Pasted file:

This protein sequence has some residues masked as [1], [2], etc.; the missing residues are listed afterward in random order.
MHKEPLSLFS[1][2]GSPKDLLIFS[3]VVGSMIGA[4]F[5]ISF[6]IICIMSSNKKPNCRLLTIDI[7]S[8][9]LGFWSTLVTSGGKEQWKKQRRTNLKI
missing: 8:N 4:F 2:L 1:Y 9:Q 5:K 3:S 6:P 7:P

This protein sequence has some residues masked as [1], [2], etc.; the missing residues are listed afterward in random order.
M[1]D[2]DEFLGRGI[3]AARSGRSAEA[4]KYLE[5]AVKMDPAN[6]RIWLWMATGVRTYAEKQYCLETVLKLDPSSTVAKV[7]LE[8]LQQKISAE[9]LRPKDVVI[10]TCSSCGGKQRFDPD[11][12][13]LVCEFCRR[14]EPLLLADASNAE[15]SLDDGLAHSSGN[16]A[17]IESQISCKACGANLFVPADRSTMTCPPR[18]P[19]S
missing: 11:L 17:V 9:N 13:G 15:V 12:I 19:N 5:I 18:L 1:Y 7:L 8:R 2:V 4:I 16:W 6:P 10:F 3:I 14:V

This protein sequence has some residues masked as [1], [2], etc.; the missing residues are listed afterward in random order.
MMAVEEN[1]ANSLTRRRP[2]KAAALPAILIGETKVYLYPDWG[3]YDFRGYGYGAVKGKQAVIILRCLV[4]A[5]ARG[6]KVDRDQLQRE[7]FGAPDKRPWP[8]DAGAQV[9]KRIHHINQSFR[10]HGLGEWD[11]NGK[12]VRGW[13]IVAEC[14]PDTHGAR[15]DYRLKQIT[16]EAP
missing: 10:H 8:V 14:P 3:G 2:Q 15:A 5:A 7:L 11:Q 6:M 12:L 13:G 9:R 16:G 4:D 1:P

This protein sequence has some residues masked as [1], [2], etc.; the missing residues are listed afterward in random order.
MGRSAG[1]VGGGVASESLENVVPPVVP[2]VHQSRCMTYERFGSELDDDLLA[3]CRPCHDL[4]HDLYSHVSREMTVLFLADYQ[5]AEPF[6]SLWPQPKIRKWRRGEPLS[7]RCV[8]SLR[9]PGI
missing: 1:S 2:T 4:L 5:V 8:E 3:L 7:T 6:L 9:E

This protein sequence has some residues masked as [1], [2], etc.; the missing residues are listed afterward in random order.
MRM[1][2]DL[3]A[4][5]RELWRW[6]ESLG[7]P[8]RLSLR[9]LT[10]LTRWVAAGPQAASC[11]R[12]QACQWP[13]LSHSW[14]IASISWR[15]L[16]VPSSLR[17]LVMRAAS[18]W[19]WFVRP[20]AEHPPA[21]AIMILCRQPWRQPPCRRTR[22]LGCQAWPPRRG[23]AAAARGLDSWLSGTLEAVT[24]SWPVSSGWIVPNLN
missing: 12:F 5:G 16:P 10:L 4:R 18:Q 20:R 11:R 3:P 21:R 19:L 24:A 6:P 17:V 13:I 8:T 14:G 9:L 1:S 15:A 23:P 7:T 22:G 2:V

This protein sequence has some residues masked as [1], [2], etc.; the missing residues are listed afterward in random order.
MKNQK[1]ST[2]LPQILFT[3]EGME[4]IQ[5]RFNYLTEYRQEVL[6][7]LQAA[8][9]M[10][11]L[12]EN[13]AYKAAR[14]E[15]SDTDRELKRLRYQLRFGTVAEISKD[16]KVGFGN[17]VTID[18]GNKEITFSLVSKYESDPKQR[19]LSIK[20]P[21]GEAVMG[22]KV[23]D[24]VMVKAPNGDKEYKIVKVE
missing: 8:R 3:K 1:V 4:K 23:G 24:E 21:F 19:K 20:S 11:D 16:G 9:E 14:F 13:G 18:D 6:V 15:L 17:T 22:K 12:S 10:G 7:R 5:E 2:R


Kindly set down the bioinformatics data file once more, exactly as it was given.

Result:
This protein sequence has some residues masked as [1], [2], etc.; the missing residues are listed afterward in random order.
MHKEPLSLFS[1][2]GSPKDLLIFS[3]VVGSMIGA[4]F[5]ISF[6]IICIMSSNKKPNCRLLTIDI[7]S[8][9]LGFWSTLVTSGGKEQWKKQRRTNLKI
missing: 8:N 4:F 2:L 1:Y 9:Q 5:K 3:S 6:P 7:P

This protein sequence has some residues masked as [1], [2], etc.; the missing residues are listed afterward in random order.
M[1]D[2]DEFLGRGI[3]AARSGRSAEA[4]KYLE[5]AVKMDPAN[6]RIWLWMATGVRTYAEKQYCLETVLKLDPSSTVAKV[7]LE[8]LQQKISAE[9]LRPKDVVI[10]TCSSCGGKQRFDPD[11][12][13]LVCEFCRR[14]EPLLLADASNAE[15]SLDDGLAHSSGN[16]A[17]IESQISCKACGANLFVPADRSTMTCPPR[18]P[19]S
missing: 11:L 17:V 9:N 13:G 15:V 12:I 19:N 5:I 18:L 1:Y 7:L 8:R 2:V 4:I 16:W 6:P 10:F 3:I 14:V

This protein sequence has some residues masked as [1], [2], etc.; the missing residues are listed afterward in random order.
MMAVEEN[1]ANSLTRRRP[2]KAAALPAILIGETKVYLYPDWG[3]YDFRGYGYGAVKGKQAVIILRCLV[4]A[5]ARG[6]KVDRDQLQRE[7]FGAPDKRPWP[8]DAGAQV[9]KRIHHINQSFR[10]HGLGEWD[11]NGK[12]VRGW[13]IVAEC[14]PDTHGAR[15]DYRLKQIT[16]EAP
missing: 10:H 8:V 14:P 3:G 2:Q 15:A 5:A 7:L 11:Q 6:M 12:L 13:G 9:R 16:G 4:D 1:P

This protein sequence has some residues masked as [1], [2], etc.; the missing residues are listed afterward in random order.
MGRSAG[1]VGGGVASESLENVVPPVVP[2]VHQSRCMTYERFGSELDDDLLA[3]CRPCHDL[4]HDLYSHVSREMTVLFLADYQ[5]AEPF[6]SLWPQPKIRKWRRGEPLS[7]RCV[8]SLR[9]PGI
missing: 1:S 2:T 4:L 5:V 8:E 3:L 7:T 6:L 9:E

This protein sequence has some residues masked as [1], [2], etc.; the missing residues are listed afterward in random order.
MRM[1][2]DL[3]A[4][5]RELWRW[6]ESLG[7]P[8]RLSLR[9]LT[10]LTRWVAAGPQAASC[11]R[12]QACQWP[13]LSHSW[14]IASISWR[15]L[16]VPSSLR[17]LVMRAAS[18]W[19]WFVRP[20]AEHPPA[21]AIMILCRQPWRQPPCRRTR[22]LGCQAWPPRRG[23]AAAARGLDSWLSGTLEAVT[24]SWPVSSGWIVPNLN
missing: 12:F 5:G 16:P 10:L 4:R 18:Q 20:R 11:R 3:P 21:R 19:L 24:A 6:P 17:V 13:I 8:T 14:G 9:L 1:S 15:A 23:P 7:T 22:G 2:V

This protein sequence has some residues masked as [1], [2], etc.; the missing residues are listed afterward in random order.
MKNQK[1]ST[2]LPQILFT[3]EGME[4]IQ[5]RFNYLTEYRQEVL[6][7]LQAA[8][9]M[10][11]L[12]EN[13]AYKAAR[14]E[15]SDTDRELKRLRYQLRFGTVAEISKD[16]KVGFGN[17]VTID[18]GNKEITFSLVSKYESDPKQR[19]LSIK[20]P[21]GEAVMG[22]KV[23]D[24]VMVKAPNGDKEYKIVKVE
missing: 8:R 3:K 1:V 4:K 23:G 24:E 21:F 19:K 20:S 11:D 16:G 9:E 14:F 13:G 18:D 6:V 15:L 17:T 22:K 12:S 10:G 7:R 5:E 2:R